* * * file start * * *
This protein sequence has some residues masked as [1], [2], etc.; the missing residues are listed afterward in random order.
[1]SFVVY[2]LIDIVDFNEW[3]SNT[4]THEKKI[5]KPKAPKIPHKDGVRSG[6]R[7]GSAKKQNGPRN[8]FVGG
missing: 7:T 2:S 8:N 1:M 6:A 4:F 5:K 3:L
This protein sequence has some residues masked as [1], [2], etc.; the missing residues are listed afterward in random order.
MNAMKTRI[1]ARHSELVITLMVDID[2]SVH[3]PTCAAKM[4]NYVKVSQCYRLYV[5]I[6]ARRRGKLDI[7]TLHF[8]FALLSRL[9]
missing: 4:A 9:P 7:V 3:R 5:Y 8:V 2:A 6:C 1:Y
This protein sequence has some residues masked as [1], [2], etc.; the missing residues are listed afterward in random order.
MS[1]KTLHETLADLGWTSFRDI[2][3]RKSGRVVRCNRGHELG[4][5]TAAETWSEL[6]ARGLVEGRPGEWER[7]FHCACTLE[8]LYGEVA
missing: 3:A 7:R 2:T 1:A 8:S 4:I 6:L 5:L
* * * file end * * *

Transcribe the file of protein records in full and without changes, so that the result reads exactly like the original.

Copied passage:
This protein sequence has some residues masked as [1], [2], etc.; the missing residues are listed afterward in random order.
[1]SFVVY[2]LIDIVDFNEW[3]SNT[4]THEKKI[5]KPKAPKIPHKDGVRSG[6]R[7]GSAKKQNGPRN[8]FVGG
missing: 7:T 2:S 8:N 1:M 6:A 4:F 5:K 3:L
This protein sequence has some residues masked as [1], [2], etc.; the missing residues are listed afterward in random order.
MNAMKTRI[1]ARHSELVITLMVDID[2]SVH[3]PTCAAKM[4]NYVKVSQCYRLYV[5]I[6]ARRRGKLDI[7]TLHF[8]FALLSRL[9]
missing: 4:A 9:P 7:V 3:R 5:Y 8:V 2:A 6:C 1:Y
This protein sequence has some residues masked as [1], [2], etc.; the missing residues are listed afterward in random order.
MS[1]KTLHETLADLGWTSFRDI[2][3]RKSGRVVRCNRGHELG[4][5]TAAETWSEL[6]ARGLVEGRPGEWER[7]FHCACTLE[8]LYGEVA
missing: 3:A 7:R 2:T 1:A 8:S 4:I 6:L 5:L